On June 18, Nikkei Marketing Journal (MJ) offered a refereed list of the top 36 products from the first half of 2008 within a mock sumo wrestling ranking chart. (Click here for an explanation of the makuuchi sumo rankings.) The winners were:

EAST

Yokozuna Private brand foods: Ion’s Top Value, Seven Eleven Premium

WEST

Yokozuna Zero calorie, zero sugar beers (Zero Nama, Style Free, Kirin Zero, Sapporo Viva! Life)

Ohseki – ¥50,000 laptops Ohseki – Mobile phones with Aquos-, Wooo-branded screens
Sekiwake – Carbon offsetting SekiwakeGinren Chinese bank debit cards that work in Japan
Komusubi – Bulb-shaped fluorescent lights Komusubi – Konaka’s shower-clean suit
MaegashiraMitsui Outlet Park Maegashira – New train lines: the Fukutoshin (Tokyo) and Green Line (Yokohama)
– Wacoal’s Crosswalker men’s girdle – Uniqlo’s Bra-top
– Nissin’s milk seafood noodles – Lotteria’s “Unrivaled Cheeseburger
– Nintendo’s Wii Fit
Monster Hunter Portable 2nd G (PSP game)
Kuru Toga pen – Takara Tomy’s Pen’z Gear pens made for “spinning”
– Electric cars – Marathon goods
– Kao’s Megurism hot eye mask – Lion’s Kaori-tsuzuku laundry detergent
Clear Force air filter/humidifier hybrid – Digital photo frame
Clorets Ice Moffle (mochi + waffle) maker
“The Elephant Who Makes Dreams Comes True” Kani Kousen proletarian fiction that sold over 300,000 copies
Keshipon stamp that covers up personal information – Bandai’s Bubbly Bubble Bath soap shaped as ¥10,000 bills (a pun on “Bubbly” in Japanese meaning “of the Bubble era”)
Jero (American enka singer) Aoyama Thelma (R&B singer, one-quarter Trinidadian)
Atsuhime (TV show about the Bakumatsu era) Idiot characters (Shuuchishin) and one-man/woman stand-up comics (Edo Harumi)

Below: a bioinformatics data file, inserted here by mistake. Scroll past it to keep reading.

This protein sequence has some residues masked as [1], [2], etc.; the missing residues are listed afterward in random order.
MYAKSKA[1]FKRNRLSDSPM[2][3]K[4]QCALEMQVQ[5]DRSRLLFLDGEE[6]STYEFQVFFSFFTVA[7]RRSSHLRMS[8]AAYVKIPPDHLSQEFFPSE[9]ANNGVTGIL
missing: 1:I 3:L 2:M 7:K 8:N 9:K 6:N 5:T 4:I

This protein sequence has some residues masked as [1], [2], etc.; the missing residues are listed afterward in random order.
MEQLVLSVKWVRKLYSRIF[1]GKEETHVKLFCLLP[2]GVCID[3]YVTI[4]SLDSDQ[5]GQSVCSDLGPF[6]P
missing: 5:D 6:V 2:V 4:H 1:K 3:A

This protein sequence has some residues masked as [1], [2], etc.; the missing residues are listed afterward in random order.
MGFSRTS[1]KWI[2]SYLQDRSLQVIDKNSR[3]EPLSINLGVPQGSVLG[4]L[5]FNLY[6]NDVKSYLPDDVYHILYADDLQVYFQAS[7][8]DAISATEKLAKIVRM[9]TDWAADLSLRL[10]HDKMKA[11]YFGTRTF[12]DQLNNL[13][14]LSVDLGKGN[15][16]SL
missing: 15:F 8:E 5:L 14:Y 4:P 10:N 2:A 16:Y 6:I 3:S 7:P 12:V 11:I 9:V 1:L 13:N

– First-class on domestic flights – Airbus 380 jumbo jet

Technical Skill Award: Apple’s MacBook Air
Talk of the Town Award: Speedo’s Lzr Racer swimsuit
Consolation Prizes: Gasoline, frozen gyoza

Underlying MacroTrends in this Ranking List

The main macrotrends for these products almost perfectly match those of Marketing Journal‘s last list, suggesting big structural movements in consumer behavior rather than mere fads.

The categories this time:

1)  Middle-Age Consumers Rule

Remember when youth consumers in Japan set all the trends and led consumer culture in general? These days, it’s all about rich retirees and middle-aged men, and these groups’ number one concern is losing belly fat. So, welcome to the world of “zero sugar” beer (to be eaten with fried fatty foods, apparently). Older Japanese are also continuing their exploration into video games with Wii Fit. Those that don’t hit the Wii Fit board enough or run marathons can just wear a Crosswalker men’s girdle and look much slimmer.

In terms of pop culture at large, Jero — the world’s first professional African-American enka singer — is a more about giving new faces to old musical styles rather than youthful innovation. His fans seem to be mostly middle-aged women.

2)  Eco Eco Eco